A Book Review: Sweet Haven

Lakambini Sitoy portrays the life of a multigenerational, Filipino family, punctured by a scandal, against the backdrop of colonial mentality and elitism in a small community in the Philippines in her debut novel Sweet Haven.

The story revolves around the Pastor family -- Daniel, Luth, Narita, Antonia, and Naia. When her illegitimate child, Naia, appeared in a malicious video,  Narita went back to her town from Manila where she worked to save her daughter from ignominy. As she probed into the case,  Narita faced the hard truths in her life --  lies, manipulation, and rejection of their authentic selves had been haunting her family, and discrimination and corruption had been pervasive in their community. She witnessed her family’s shameful fate after confronting convoluted circumstances they were in.

Lakamibini Sitoy is a respected Filipino writer whose work is also published in the US, the UK and Europe.  She also wrote two collections of short stories, Mens Rea (1998) and Jungle Planet (2005), both published in Manila. She received the David TK Wong Fellowship at the University of East Anglia, UK in 2003. 

My Thoughts 


Even though Sweet Haven is a difficult read for me, I appreciate the writing prowess of Lakambini Sitoy in creating characters with depth, enhanced by their culture and environment.  Their unique characteristics intersect with some negative aspects of Filipino culture-- elitism and colonial mentality. 

The book illuminates the repercussions of Pastors’ bias for being highly educated and for anything Western (white skin, English language, imported products, and living and working abroad) that pushes them to a step higher in the social class. Consequently, they treat others who are below their class as second-rate people. 

Sitoy exemplifies this with a scene at a bank where Luth Pastor, the matriarch of the family, was standing at the teller’s counter when her toe was stepped on by the bank’s janitress who was sweeping the floor. Luth grumbled but the janitress, instead of saying sorry, muttered a phrase in the vernacular that is similar to the line “Who do you think you are?” The janitress was just doing her job and Luth could’ve stepped aside. Luth got back at the janitress with retorts in the native language and in English. She called the janitress a ‘dried-up Monkey’ and a ‘mail-order bride’.

Luth, who was an elementary school teacher,  had also wanted to live abroad but his husband, Daniel Pastor, a highly educated Filipino with a master’s degree and a doctorate degree in England and the United States of America,  had no desire to leave their town. Because of this, she hoped her daughters would take up nursing so they could work abroad. She was able to persuade her younger daughter, Antonia, to become a nurse even though she didn’t want to. Eventually, Antonia left for Finland to find her luck there. 

In the Philippines, it’s a sad truth that having fair skin is more advantageous. Even in the family, children with brown skin could experience discrimination. Narita suffered from being treated as inferior because of her brown skin. Her mother gave her fair-skinned sister, Antonia, more favor, which made Narita angry, insecure, and rebellious. She lived away from her family, working as a writer in a newspaper in Manila.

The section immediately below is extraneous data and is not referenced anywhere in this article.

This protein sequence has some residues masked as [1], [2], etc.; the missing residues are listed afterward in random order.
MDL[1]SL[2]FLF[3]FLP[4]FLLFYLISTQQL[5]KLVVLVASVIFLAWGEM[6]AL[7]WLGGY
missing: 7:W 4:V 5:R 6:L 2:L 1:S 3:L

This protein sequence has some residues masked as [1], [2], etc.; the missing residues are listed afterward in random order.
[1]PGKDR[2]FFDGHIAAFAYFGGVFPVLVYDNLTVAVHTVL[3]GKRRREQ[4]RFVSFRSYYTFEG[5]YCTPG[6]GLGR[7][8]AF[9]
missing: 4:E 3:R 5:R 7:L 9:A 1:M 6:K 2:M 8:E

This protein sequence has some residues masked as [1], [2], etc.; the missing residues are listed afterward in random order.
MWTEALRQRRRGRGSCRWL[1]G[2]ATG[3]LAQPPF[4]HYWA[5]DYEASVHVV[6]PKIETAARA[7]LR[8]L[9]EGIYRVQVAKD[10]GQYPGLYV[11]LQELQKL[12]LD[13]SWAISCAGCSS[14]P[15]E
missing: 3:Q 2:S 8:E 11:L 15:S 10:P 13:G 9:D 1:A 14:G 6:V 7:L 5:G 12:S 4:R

Reading Sweet Haven was not a great experience for me. The plot is slow and contains familiar elements that are commonly present in Filipino drama movies and soap operas - a provincial girl searching for a better life in the Philippine capital, a rebellious daughter getting pregnant by a man below her family's standards, a rich boy harassing and abusing a poor girl, corrupt government officials getting involved in a case, and criminals getting away with their felonies. Besides having a common storyline, the writing style of Sitoy is difficult for me. Reading the book was like riding a vehicle on a road with many potholes. Some highfalutin words impeded smooth reading.

Nonetheless, this book is a wake-up call to address colonial and elitist mentality.  I couldn’t pretend this doesn’t exist in our psyche as Filipinos even these days. I just hope that we will be able to acquire a radically different mentality that strengthens our self-identity and self-efficacy. 

Discussion Questions

  1. How do you find the title of the book, Sweet Haven?

  2. How does Narita’s mother influence her?

  3. Because of the color of her skin, Narita experienced prejudice even from her mother. What are the consequences of this treatment on Narita’s life?

  4. What drives Antonia to take care of her sister’s daughter?

  5. How does Sitoy show elitism in Philippine society?

  6. What other aspects of Philippine society are described in the story? Do you agree with the way the author portrayed them? 

  7. Is the story well-placed? Why or why not?

  8. Is the book character-driven or plot-driven? 

  9. What can you say about the ending of the novel?

  10. What questions would you ask the author?

Further Information

Title: Sweet Haven)

Author: Lakambini Sitoy

Genre: Fiction

Publisher ‏ : ‎ Anvil Publishing Inc.

Publication Date: January 1, 2015

Print length: 288 pages

ISBN-10 ‏ : ‎ 9712731952

ISBN-13 ‏ : ‎ 978-9712731952